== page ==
We had an early and special Cabinet-meeting, convened at 10 A.M. The subject was the Proclamation of to-morrow to emancipate the slaves in the Rebel States. Seward proposed two amendments, — one including mine, and one enjoining upon, instead of appealing to, those emancipated, to forbear from tumult. Blair had, like Seward and myself, proposed the omission of a part of a sentence and made other suggestions which I thought improvements. Chase made some good criticisms and proposed a felicitous closing sentence. The President took the suggestions, written in order, and said he would complete the document.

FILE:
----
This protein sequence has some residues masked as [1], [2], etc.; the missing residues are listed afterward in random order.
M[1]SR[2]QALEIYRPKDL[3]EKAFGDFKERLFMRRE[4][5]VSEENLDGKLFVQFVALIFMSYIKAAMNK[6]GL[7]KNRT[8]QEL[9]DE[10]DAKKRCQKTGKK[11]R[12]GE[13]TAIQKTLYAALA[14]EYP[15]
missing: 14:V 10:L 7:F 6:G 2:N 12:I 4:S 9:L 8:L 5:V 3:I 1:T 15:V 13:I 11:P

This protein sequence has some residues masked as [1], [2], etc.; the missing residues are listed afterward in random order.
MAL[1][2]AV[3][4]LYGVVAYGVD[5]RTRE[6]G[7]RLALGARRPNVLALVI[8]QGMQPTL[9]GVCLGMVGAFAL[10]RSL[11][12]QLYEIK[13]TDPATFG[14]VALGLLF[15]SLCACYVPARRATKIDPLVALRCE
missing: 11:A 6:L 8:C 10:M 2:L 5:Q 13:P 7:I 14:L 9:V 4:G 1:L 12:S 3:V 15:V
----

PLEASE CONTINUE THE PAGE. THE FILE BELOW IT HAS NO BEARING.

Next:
I met General Burnside on the portico of the White House this A.M. He was about entering his carriage, but waited my coming. Says he is here a witness in Fitz John Porter's case.
The year closes less favorably than I had hoped and expected, yet some progress has been made. It is not to be denied, however, that the national ailment seems more chronic. The disease is deep-seated. Energetic measures are necessary, and I hope we may have them. None of us appear to do enough, and yet I am surprised that we have done so much. We have had some misfortunes, and a lurking malevolence exists towards us among nations, that could not have been anticipated. Worse than this, the envenomed, relentless, and unpatriotic spirit of party paralyzes and weakens the hand of the Government and country.
SOURCE: Gideon Welles, Diary of Gideon Welles, Secretary of the Navy Under Lincoln and Johnson, Vol. 1: 1861 – March 30, 1864, p. 210-1